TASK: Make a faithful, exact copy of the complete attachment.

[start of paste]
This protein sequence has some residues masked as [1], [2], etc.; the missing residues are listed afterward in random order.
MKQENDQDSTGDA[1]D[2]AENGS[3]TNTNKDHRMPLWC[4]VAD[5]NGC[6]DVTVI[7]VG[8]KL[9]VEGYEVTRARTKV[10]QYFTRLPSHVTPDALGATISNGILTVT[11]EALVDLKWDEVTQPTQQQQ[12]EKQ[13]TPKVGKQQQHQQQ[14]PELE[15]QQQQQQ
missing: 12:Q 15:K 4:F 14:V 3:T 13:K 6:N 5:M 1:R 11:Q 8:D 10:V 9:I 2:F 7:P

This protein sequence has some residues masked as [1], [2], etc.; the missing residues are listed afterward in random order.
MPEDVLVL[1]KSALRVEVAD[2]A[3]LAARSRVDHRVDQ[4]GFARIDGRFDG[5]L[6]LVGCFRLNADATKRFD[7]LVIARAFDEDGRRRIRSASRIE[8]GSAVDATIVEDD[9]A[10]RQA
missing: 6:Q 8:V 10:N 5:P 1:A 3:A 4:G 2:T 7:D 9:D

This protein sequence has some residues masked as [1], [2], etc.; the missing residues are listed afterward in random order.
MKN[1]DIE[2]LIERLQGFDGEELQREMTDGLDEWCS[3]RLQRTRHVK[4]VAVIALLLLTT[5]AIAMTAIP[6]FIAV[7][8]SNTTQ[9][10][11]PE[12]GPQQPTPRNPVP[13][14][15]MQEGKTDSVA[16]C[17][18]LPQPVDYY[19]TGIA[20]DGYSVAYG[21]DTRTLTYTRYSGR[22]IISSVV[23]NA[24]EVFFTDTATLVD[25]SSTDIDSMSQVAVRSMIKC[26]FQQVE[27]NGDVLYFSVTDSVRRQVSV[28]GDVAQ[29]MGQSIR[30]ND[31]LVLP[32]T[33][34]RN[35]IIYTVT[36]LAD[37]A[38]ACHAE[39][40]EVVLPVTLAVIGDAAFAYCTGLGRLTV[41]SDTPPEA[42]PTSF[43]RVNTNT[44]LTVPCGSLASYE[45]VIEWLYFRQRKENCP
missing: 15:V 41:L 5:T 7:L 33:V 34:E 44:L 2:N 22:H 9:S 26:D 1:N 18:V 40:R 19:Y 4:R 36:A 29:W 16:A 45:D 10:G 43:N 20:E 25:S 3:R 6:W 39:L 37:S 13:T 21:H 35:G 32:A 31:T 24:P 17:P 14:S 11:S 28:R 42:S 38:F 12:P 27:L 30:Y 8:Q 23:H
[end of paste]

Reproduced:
This protein sequence has some residues masked as [1], [2], etc.; the missing residues are listed afterward in random order.
MKQENDQDSTGDA[1]D[2]AENGS[3]TNTNKDHRMPLWC[4]VAD[5]NGC[6]DVTVI[7]VG[8]KL[9]VEGYEVTRARTKV[10]QYFTRLPSHVTPDALGATISNGILTVT[11]EALVDLKWDEVTQPTQQQQ[12]EKQ[13]TPKVGKQQQHQQQ[14]PELE[15]QQQQQQ
missing: 12:Q 15:K 4:F 14:V 3:T 13:K 6:N 5:M 1:R 11:Q 8:D 10:V 9:I 2:F 7:P

This protein sequence has some residues masked as [1], [2], etc.; the missing residues are listed afterward in random order.
MPEDVLVL[1]KSALRVEVAD[2]A[3]LAARSRVDHRVDQ[4]GFARIDGRFDG[5]L[6]LVGCFRLNADATKRFD[7]LVIARAFDEDGRRRIRSASRIE[8]GSAVDATIVEDD[9]A[10]RQA
missing: 6:Q 8:V 10:N 5:P 1:A 3:A 4:G 2:T 7:D 9:D

This protein sequence has some residues masked as [1], [2], etc.; the missing residues are listed afterward in random order.
MKN[1]DIE[2]LIERLQGFDGEELQREMTDGLDEWCS[3]RLQRTRHVK[4]VAVIALLLLTT[5]AIAMTAIP[6]FIAV[7][8]SNTTQ[9][10][11]PE[12]GPQQPTPRNPVP[13][14][15]MQEGKTDSVA[16]C[17][18]LPQPVDYY[19]TGIA[20]DGYSVAYG[21]DTRTLTYTRYSGR[22]IISSVV[23]NA[24]EVFFTDTATLVD[25]SSTDIDSMSQVAVRSMIKC[26]FQQVE[27]NGDVLYFSVTDSVRRQVSV[28]GDVAQ[29]MGQSIR[30]ND[31]LVLP[32]T[33][34]RN[35]IIYTVT[36]LAD[37]A[38]ACHAE[39][40]EVVLPVTLAVIGDAAFAYCTGLGRLTV[41]SDTPPEA[42]PTSF[43]RVNTNT[44]LTVPCGSLASYE[45]VIEWLYFRQRKENCP
missing: 15:V 41:L 5:T 7:L 33:V 34:E 44:L 2:N 22:H 9:S 26:D 1:N 18:V 40:R 19:Y 4:R 36:A 29:W 16:A 45:D 10:G 43:N 20:E 25:S 3:R 6:W 39:L 37:S 13:T 21:H 35:G 32:A 31:T 24:P 17:P 14:S 11:S 28:R 42:S 38:F 12:P 27:L 30:Y 8:Q 23:H